• Limit alcohol intake. If you drink alcohol, only do so in moderation. Up to two drinks a day if you are 65 years or younger, and only one drink a day if you are older than 65. The risk of various types of cancer, such as liver cancer, appears to increase with the amount of alcohol you drink as well as the length of time you have been a regular drinker. Too much alcohol can also raise your blood pressure and increase your risk of heart attack and stroke.
  • Manage stress. If you constantly feel on edge or under pressure, examine your lifestyle habits, take steps to reduce stress to protect your immune system, and learn new techniques of dealing with stress in the healthiest ways possible.
  • Drive carefully. Motor vehicle accidents are another common cause of death among men. Always wear your seat belt, follow the speed limit, never drive under the influence of alcohol or any other substances, and do not drive distracted or while sleepy.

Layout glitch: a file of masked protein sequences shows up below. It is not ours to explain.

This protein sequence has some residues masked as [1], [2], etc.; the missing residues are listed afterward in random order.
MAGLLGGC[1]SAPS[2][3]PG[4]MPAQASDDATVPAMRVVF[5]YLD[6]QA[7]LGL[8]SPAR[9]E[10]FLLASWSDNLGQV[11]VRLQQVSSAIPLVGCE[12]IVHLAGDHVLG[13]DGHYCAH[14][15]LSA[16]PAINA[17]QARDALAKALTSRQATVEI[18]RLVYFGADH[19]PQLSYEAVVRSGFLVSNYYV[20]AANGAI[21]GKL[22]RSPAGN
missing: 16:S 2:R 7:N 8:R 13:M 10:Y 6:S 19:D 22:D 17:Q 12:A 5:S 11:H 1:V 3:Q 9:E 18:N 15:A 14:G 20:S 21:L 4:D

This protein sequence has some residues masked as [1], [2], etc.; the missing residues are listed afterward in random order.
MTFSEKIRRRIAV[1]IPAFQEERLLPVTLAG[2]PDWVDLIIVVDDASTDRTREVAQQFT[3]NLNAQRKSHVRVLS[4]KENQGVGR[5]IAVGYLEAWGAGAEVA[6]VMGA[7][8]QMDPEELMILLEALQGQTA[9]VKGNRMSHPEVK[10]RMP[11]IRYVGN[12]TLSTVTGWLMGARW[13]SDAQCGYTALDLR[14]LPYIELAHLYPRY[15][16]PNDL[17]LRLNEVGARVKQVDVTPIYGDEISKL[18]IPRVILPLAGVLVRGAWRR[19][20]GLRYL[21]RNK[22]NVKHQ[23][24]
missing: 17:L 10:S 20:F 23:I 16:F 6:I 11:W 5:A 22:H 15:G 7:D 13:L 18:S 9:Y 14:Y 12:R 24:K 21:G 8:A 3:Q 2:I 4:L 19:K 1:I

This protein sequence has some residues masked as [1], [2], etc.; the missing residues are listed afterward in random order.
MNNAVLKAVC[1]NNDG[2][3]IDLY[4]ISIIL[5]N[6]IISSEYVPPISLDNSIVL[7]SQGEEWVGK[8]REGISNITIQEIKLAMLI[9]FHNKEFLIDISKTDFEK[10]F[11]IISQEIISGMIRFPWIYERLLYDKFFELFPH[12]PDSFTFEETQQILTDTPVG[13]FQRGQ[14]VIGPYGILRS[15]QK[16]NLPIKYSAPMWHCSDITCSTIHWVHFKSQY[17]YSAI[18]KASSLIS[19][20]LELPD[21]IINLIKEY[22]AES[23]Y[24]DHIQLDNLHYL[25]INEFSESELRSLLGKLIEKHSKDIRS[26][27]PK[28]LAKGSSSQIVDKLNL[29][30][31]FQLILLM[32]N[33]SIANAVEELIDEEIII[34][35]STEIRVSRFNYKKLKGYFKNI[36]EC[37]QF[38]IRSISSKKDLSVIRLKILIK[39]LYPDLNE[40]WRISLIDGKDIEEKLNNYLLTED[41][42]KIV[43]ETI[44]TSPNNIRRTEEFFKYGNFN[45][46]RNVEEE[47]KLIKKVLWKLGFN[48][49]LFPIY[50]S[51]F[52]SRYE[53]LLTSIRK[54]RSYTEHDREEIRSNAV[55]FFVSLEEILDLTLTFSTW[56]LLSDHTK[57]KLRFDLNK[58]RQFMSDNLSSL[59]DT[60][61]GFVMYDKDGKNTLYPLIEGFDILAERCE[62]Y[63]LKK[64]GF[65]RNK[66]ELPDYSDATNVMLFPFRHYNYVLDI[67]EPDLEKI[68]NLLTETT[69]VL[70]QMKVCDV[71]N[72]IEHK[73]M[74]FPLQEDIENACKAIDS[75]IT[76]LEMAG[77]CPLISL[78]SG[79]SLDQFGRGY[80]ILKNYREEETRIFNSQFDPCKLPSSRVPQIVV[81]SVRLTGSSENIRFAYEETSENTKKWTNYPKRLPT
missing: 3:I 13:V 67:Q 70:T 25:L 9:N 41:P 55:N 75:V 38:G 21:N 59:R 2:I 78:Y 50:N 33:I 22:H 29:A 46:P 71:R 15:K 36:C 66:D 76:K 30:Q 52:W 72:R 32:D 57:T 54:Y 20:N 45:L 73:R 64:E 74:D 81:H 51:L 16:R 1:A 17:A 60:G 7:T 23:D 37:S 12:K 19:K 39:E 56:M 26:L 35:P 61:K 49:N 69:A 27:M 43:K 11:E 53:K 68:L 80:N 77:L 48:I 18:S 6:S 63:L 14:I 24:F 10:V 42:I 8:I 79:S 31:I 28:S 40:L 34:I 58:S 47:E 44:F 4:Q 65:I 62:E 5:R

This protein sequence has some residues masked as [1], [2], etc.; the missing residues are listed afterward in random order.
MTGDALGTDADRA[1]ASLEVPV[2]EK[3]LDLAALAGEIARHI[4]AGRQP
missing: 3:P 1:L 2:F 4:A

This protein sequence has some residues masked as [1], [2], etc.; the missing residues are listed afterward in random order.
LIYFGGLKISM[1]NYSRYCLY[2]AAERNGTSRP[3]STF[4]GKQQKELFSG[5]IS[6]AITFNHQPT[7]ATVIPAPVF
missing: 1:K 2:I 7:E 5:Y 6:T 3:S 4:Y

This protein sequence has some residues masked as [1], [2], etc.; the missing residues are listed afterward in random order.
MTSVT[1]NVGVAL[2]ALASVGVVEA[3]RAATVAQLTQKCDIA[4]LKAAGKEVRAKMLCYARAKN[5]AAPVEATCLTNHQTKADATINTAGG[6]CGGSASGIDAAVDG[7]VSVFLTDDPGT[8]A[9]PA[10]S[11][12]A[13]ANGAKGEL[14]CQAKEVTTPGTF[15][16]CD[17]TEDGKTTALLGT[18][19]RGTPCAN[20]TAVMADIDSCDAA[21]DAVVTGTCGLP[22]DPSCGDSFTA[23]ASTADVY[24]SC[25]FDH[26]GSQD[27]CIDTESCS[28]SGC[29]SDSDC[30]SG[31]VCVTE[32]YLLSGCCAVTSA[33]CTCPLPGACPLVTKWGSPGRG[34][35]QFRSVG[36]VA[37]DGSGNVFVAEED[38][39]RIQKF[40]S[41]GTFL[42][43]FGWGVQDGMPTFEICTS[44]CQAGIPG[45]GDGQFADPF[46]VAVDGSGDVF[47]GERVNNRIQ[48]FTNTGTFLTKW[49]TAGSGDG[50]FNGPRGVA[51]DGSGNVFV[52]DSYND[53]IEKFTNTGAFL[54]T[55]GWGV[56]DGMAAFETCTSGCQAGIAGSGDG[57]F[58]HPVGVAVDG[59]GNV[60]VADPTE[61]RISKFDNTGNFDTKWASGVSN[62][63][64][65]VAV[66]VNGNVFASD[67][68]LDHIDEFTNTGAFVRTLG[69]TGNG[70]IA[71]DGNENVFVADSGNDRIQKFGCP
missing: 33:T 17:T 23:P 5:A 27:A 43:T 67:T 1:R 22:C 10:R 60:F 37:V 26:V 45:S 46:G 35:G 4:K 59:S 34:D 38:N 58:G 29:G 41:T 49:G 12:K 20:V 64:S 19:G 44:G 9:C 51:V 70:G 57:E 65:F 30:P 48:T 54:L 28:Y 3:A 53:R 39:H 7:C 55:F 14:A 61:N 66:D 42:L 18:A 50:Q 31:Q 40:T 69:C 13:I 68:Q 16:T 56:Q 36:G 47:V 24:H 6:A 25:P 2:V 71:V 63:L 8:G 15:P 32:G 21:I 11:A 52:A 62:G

• Don’t hesitate to visit with your provider. Don’t wait to see your provider until something is seriously wrong. Your provider can be your best ally for maintaining health and preventing or managing disease.

At Catawba Valley Healthcare, we encourage all our patients to have annual wellness visits with a primary care provider. By becoming an established patient in our medical practice, you ensure you have a provider who knows your medical history, can monitor your health on an ongoing basis, and be here for you in times of immediate need.  Call us at (828) 695-5900.